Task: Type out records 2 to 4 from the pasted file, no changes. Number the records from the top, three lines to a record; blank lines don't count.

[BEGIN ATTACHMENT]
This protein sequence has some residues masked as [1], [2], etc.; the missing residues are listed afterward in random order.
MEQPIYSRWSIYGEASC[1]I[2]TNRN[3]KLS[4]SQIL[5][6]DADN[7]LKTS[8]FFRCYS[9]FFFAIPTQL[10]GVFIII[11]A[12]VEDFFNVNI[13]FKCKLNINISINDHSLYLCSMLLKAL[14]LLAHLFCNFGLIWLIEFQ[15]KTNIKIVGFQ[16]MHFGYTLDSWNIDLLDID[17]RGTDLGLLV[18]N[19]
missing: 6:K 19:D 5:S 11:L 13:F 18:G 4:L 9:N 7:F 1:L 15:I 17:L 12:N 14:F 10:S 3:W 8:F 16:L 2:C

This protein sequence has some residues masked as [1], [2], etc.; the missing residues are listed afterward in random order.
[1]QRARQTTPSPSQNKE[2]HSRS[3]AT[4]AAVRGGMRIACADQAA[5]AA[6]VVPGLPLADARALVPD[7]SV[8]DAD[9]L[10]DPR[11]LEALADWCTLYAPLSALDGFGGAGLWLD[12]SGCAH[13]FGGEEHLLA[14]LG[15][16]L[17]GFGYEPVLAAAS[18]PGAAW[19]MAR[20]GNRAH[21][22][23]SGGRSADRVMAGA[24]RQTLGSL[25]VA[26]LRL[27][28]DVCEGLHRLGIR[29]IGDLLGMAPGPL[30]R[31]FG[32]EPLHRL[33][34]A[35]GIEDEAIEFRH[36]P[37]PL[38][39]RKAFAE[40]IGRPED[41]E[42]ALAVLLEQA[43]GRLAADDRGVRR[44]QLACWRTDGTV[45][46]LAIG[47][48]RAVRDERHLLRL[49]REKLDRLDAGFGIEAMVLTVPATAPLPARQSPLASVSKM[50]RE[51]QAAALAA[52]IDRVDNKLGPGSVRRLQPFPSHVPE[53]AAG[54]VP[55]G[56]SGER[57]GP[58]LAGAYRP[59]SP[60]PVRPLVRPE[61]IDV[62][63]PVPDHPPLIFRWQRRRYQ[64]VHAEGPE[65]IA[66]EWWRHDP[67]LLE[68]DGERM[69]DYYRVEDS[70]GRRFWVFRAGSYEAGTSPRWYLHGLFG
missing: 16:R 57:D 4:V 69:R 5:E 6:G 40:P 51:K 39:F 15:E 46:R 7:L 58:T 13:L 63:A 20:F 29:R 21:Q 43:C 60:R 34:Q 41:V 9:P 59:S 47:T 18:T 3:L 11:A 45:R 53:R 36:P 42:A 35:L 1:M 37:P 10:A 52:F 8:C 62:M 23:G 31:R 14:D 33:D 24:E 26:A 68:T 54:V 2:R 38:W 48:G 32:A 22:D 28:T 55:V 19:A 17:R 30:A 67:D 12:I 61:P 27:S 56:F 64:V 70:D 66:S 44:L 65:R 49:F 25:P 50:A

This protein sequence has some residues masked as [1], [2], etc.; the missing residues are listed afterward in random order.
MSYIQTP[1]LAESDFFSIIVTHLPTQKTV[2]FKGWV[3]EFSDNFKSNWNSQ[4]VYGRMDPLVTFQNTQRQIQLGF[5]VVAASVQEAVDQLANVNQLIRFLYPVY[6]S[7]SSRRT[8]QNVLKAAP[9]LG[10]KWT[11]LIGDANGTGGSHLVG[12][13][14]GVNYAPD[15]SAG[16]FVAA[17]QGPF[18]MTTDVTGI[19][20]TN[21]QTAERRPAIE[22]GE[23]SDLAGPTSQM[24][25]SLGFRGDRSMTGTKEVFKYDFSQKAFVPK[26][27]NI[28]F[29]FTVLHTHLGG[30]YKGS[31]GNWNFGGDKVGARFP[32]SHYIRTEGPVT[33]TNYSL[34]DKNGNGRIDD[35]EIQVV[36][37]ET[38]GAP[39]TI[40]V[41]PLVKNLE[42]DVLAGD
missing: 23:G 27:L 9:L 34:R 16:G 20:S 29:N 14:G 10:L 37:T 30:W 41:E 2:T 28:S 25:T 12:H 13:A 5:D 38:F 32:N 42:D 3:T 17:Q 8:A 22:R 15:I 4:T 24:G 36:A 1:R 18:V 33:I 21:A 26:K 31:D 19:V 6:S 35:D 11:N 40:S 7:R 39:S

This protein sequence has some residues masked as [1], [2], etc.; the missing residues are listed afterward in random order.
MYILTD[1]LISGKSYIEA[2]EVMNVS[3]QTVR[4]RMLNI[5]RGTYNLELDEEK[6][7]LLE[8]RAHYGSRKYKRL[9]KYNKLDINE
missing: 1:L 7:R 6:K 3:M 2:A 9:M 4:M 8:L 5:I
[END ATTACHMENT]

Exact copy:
This protein sequence has some residues masked as [1], [2], etc.; the missing residues are listed afterward in random order.
[1]QRARQTTPSPSQNKE[2]HSRS[3]AT[4]AAVRGGMRIACADQAA[5]AA[6]VVPGLPLADARALVPD[7]SV[8]DAD[9]L[10]DPR[11]LEALADWCTLYAPLSALDGFGGAGLWLD[12]SGCAH[13]FGGEEHLLA[14]LG[15][16]L[17]GFGYEPVLAAAS[18]PGAAW[19]MAR[20]GNRAH[21][22][23]SGGRSADRVMAGA[24]RQTLGSL[25]VA[26]LRL[27][28]DVCEGLHRLGIR[29]IGDLLGMAPGPL[30]R[31]FG[32]EPLHRL[33][34]A[35]GIEDEAIEFRH[36]P[37]PL[38][39]RKAFAE[40]IGRPED[41]E[42]ALAVLLEQA[43]GRLAADDRGVRR[44]QLACWRTDGTV[45][46]LAIG[47][48]RAVRDERHLLRL[49]REKLDRLDAGFGIEAMVLTVPATAPLPARQSPLASVSKM[50]RE[51]QAAALAA[52]IDRVDNKLGPGSVRRLQPFPSHVPE[53]AAG[54]VP[55]G[56]SGER[57]GP[58]LAGAYRP[59]SP[60]PVRPLVRPE[61]IDV[62][63]PVPDHPPLIFRWQRRRYQ[64]VHAEGPE[65]IA[66]EWWRHDP[67]LLE[68]DGERM[69]DYYRVEDS[70]GRRFWVFRAGSYEAGTSPRWYLHGLFG
missing: 16:R 57:D 4:V 69:R 5:E 6:G 40:P 51:K 39:F 15:E 46:R 7:L 58:T 13:L 63:A 20:F 29:R 21:Q 43:C 60:R 34:Q 41:V 9:P 59:S 47:T 18:T 3:L 11:A 45:R 53:R 36:P 42:A 35:L 1:M 37:P 10:A 52:F 8:C 62:M 23:G 31:R 14:D 33:D 24:E 26:A 68:T 54:V 2:R 38:W 48:G 32:A 22:D 28:T 55:V 19:A 17:R 30:A 67:D 12:I 61:P 27:S 56:F 64:V 70:D 66:S 44:L 65:R 49:F 25:P 50:A

This protein sequence has some residues masked as [1], [2], etc.; the missing residues are listed afterward in random order.
MSYIQTP[1]LAESDFFSIIVTHLPTQKTV[2]FKGWV[3]EFSDNFKSNWNSQ[4]VYGRMDPLVTFQNTQRQIQLGF[5]VVAASVQEAVDQLANVNQLIRFLYPVY[6]S[7]SSRRT[8]QNVLKAAP[9]LG[10]KWT[11]LIGDANGTGGSHLVG[12][13][14]GVNYAPD[15]SAG[16]FVAA[17]QGPF[18]MTTDVTGI[19][20]TN[21]QTAERRPAIE[22]GE[23]SDLAGPTSQM[24][25]SLGFRGDRSMTGTKEVFKYDFSQKAFVPK[26][27]NI[28]F[29]FTVLHTHLGG[30]YKGS[31]GNWNFGGDKVGARFP[32]SHYIRTEGPVT[33]TNYSL[34]DKNGNGRIDD[35]EIQVV[36][37]ET[38]GAP[39]TI[40]V[41]PLVKNLE[42]DVLAGD
missing: 23:G 27:L 9:L 34:R 16:G 20:S 29:N 14:G 10:L 37:T 30:W 41:E 2:T 28:S 25:T 12:H 13:A 5:D 38:F 32:N 42:D 3:T 17:Q 8:A 22:R 15:I 4:T 24:G 36:A 1:R 18:V 33:I 21:A 26:K 31:D 19:V 6:S 35:D 11:N 40:S 7:R 39:S

This protein sequence has some residues masked as [1], [2], etc.; the missing residues are listed afterward in random order.
MYILTD[1]LISGKSYIEA[2]EVMNVS[3]QTVR[4]RMLNI[5]RGTYNLELDEEK[6][7]LLE[8]RAHYGSRKYKRL[9]KYNKLDINE
missing: 1:L 7:R 6:K 3:M 2:A 9:M 4:M 8:L 5:I